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#Coronavirus global response: EU Humanitarian Air Bridge to #Afghanistan and further support

EU Reporter Correspondent



As part of the EU's global coronavirus response, an EU Humanitarian Air Bridge flight will depart on 15June from Maastricht, Netherlands, to Kabul, Afghanistan. The flight will deliver 100 tonnes of life-saving materials to supply EU-funded humanitarian partners. The flight is fully EU funded and is part of ongoing Air Bridge flights to critical areas of the world.

The EU is also providing a new aid package of €39 million to boost coronavirus response as well as to help victims of war, forced displacement and natural disasters in Afghanistan.

Crisis Management Commissioner Janez Lenarčič said: "At this difficult time, the EU continues to stand by the most vulnerable in Afghanistan. The coronavirus pandemic poses huge logistical challenges for the humanitarian community, while the needs remain high in critical areas. With this air bridge, the EU is delivering vital assistance such as food, nutrition, water, shelter to ensure aid reaches as many people as possible and to help support the people of Afghanistan.”

EU humanitarian projects in Afghanistan focus on providing emergency health care, shelter, food assistance, access to clean water and sanitation facilities, as well as various protection services supporting women and children. The full press release is available online.


Kazakhstan participated in the first Meeting of the Special Representatives of Central Asia and the European Union for Afghanistan

EU Reporter Correspondent



The Special Representatives of the European Union and Central Asian countries on Afghanistan held the first meeting by VC. The event was dedicated to an enhanced regional co-operation on Afghanistan, including the development of common initiatives to support the Peace process. The meeting was attended by Ambassador Peter Burian, EU Special Representative for Central Asia, Ambassador Roland Kobia, EU Special Envoy for Afghanistan, as well as special representatives of Kazakhstan, the Kyrgyz Republic, Tajikistan, Uzbekistan and the Deputy Foreign minister of Turkmenistan.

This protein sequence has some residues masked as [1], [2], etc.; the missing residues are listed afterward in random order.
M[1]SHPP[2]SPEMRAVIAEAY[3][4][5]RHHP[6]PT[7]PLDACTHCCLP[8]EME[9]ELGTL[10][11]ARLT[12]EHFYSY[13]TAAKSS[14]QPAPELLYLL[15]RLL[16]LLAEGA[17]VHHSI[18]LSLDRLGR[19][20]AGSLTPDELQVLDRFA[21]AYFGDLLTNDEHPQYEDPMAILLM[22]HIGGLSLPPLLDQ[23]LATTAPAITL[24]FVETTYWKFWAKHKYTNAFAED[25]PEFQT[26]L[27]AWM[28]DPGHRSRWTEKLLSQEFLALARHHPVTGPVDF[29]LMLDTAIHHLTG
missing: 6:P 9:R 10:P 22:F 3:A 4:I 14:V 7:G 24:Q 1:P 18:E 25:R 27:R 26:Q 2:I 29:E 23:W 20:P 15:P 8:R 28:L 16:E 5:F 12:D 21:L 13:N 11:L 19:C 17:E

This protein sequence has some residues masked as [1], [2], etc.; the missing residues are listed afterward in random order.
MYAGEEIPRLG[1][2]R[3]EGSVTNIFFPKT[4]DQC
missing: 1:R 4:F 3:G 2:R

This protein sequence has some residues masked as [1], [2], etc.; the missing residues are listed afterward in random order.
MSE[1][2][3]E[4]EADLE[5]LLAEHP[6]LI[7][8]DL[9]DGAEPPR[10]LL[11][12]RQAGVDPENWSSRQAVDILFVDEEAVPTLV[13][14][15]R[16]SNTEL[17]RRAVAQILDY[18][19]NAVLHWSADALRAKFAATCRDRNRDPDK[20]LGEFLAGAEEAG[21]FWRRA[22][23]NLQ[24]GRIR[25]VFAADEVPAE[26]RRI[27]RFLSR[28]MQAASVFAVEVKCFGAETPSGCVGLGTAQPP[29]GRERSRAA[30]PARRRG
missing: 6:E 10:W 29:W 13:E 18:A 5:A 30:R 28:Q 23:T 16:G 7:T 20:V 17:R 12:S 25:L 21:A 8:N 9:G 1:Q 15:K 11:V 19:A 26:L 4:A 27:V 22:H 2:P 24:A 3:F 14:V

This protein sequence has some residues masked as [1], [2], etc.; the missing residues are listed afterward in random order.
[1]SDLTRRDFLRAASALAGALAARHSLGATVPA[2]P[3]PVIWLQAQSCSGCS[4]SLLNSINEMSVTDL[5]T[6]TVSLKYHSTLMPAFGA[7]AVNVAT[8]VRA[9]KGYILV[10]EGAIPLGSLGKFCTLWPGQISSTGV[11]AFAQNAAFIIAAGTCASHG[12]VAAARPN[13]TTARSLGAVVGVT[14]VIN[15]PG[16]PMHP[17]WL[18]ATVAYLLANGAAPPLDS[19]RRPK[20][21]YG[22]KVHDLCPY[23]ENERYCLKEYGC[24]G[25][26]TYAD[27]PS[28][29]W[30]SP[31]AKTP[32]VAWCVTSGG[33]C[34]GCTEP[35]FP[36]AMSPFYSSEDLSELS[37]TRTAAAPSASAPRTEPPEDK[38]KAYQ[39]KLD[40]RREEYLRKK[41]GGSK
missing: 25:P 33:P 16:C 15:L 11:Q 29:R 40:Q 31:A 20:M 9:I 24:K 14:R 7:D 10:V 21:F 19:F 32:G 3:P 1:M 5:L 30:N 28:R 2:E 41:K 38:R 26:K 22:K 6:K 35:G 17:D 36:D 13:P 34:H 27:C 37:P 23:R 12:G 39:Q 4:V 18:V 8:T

Talgat Kaliyev, special representative of the president of the Republic of Kazakhstan for Afghanistan, outlined in his speech Kazakhstan’s continuous support to international efforts to stabilize the situation in Afghanistan, providing a year-to-year, comprehensive assistance to this country.

Stressing the importance of expanded regional cooperation for the reconstruction of Afghanistan, Ambassador Kaliyev highly appreciated the assistance of European partners in this direction.

Following the meeting, the participants adopted a Joint Statement where they reaffirmed their support for the international initiatives to resolve the situation in Afghanistan, as well as a joint commitment to broader cooperation in order to contribute to the peace process.

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Ukraine and Afghanistan in spotlight as Blinken Visits Brussels

EU Reporter Correspondent



US Secretary of State Antony Blinken (pictured) headed to Brussels today (13 April) to meet with European and NATO allies on a range of issues, including Russia’s buildup of forces along the border with Ukraine and coalition operations in Afghanistan.

The visit comes three weeks after Blinken was in Brussels for a summit with his counterparts from NATO member states. Blinken spoke of the priority for the United States to focus on strengthening ties with allies during the previous meeting.

“Glad to be heading back to Brussels. The United States is committed to rebuilding U.S. alliances, particularly with our NATO Allies,” Blinken tweeted on Monday (12 April). “We remain steadfast in our support for NATO as the essential forum for Transatlantic security.”

Blinken’s schedule for today includes talks with Ukrainian Foreign Minister Dmytro Kuleba.